Bands honor godfather of Go-Go, Chuck Brown

Do ya’ll like to dance? Hell, yeah!

Do ya’ll like to party? Hell, yeah!

Chuck Brown is the godfather of Go-Go, and who could turn down a chance to party with the man himself on his birthday?

Several artists gathered last Friday at the 9:30 Club to honor Brown. The sold-out show featured a variety of bands including EU (Experience Unlimited), Junkyard Band, 911 Entertainment and the godfather himself.

One of the District’s most obscure novelties, Go-Go brings together a wide array of musical genres including funk, jazz, Latin, hip-hop and soul, while at the same time relying heavily on audience participation with call and response tactics.

Originating in the 1970s, the style has since generated a dedicated following and is beginning to spread along the East Coast and into London.

But no city knows Go-Go like D.C. knows Go-Go.

At the concert, there was an intense respect for the roots of Go-Go, which are deeply embedded within Southeast D.C. During EU’s performance, when the stage prompted, “Is Southeast the real deal?” the audience shouted back, “Hell, yeah!”

Outside the venue, WPGC (95.5 FM) passed out petitions to get Brown inducted in to the Rock and Roll Hall of Fame. Inside, nobody was free from the unyielding grip of the drumbeat, while the audience danced the night away.

Well before the opening band took the stage, the primarily 20-something crowd was already hitting the dance floor.

Intense percussion set the mood for the night. With two extremely talented percussionists, one would almost want to stop dancing long enough to stand in awe of the wild beat.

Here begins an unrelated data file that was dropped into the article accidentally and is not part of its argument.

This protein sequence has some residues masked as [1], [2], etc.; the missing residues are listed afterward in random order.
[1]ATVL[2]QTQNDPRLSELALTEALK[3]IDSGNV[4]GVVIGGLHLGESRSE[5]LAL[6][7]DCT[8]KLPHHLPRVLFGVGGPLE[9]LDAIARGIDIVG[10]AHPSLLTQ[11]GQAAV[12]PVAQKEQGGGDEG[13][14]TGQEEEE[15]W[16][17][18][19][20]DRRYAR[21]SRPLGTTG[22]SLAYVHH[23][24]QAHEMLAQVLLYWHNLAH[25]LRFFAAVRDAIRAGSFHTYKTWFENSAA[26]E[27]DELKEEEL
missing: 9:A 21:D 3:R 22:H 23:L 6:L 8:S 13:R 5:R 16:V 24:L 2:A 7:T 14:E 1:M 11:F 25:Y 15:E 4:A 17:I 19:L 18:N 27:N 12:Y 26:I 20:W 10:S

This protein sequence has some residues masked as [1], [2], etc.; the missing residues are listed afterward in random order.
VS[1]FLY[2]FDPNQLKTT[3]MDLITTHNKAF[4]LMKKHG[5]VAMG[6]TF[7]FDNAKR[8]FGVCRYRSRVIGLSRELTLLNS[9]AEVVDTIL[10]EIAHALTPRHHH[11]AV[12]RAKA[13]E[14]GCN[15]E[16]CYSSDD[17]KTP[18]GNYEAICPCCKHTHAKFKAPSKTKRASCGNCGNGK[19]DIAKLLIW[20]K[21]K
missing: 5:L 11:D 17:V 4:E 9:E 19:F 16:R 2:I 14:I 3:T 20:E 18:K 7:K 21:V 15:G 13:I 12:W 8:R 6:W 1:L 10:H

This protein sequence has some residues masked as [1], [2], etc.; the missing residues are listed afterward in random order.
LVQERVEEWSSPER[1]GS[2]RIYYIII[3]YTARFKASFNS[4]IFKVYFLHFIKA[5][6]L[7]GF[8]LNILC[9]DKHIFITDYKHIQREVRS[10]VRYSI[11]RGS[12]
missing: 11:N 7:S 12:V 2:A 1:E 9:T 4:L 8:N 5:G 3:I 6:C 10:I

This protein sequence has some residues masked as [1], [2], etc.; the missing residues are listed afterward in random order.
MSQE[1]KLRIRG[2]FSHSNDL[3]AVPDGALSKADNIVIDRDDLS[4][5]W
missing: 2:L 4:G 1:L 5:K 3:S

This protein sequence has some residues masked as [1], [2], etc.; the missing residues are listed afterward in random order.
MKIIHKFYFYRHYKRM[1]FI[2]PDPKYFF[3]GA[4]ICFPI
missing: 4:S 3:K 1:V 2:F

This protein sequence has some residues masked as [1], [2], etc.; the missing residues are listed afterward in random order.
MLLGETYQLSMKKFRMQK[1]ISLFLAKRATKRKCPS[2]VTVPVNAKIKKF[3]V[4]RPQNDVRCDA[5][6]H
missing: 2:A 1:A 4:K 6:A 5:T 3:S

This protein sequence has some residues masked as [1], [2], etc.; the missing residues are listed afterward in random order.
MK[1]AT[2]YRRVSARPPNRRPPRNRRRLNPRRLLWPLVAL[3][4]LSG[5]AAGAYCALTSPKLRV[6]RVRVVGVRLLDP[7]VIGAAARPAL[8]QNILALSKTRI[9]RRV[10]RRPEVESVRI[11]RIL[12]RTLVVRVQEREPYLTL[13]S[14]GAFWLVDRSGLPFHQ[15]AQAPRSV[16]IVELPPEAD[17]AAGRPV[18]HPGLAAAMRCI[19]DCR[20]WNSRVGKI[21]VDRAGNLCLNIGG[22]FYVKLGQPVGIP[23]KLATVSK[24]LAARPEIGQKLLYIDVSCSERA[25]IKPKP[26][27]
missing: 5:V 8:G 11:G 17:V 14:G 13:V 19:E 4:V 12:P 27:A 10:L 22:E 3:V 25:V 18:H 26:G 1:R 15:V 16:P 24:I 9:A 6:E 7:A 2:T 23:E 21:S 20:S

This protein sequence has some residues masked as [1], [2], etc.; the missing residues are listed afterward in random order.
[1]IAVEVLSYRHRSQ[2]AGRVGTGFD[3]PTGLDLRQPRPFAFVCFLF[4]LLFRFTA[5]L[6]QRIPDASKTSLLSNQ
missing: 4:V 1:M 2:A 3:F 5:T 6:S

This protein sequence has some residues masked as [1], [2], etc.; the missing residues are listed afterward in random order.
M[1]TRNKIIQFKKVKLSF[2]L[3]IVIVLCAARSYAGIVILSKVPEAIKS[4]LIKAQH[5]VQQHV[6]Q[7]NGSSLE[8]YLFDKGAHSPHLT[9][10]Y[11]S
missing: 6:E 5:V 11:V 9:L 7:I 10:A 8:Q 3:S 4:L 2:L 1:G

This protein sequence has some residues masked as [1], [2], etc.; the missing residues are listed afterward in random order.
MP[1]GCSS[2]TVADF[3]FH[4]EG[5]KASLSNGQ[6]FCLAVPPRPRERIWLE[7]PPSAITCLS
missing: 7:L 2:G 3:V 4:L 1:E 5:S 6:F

“This is the hottest show in D.C.,” partygoer Dale Rogers said.

EU’s music was able to encourage the decent ladies to become a little less decent as they danced to “Da Butt,” encouraged to come on stage to wiggle their rumps.

The infectious beat of the Go-Go scene is credited to Brown. Chuck Brown and the Soul Searchers released Bustin Loose in 1979, which brought a live band playing danceable music to an era dominated by disco and a single DJ on a stage. Chuck had already been around since the ’60s playing jazz and the like with Jerry Butler and the Earls of Rhythm.

In 1965 he joined Los Latinos, which gave him Latin influences, and released “Top 40 with a Latin flavor.”

In the mid-’80s, Chuck released Go-Go Swing, an album that bought him name recognition overseas. Ever since, Go-Go has drawn larger crowds of different ages while drawing cameo appearances by major artists.

Bones from WPGC (95.5) avowed, “People don’t appreciate (Go-Go music) until they see it live.”

Bones is right. You don’t know Go-Go until you see a Go-Go show.

If that is not an option, check out Brown’s new release, Your Game: Live At 9:30 Club Washington D.C., which is packed with as much energy as one could expect from a Go-Go legend.

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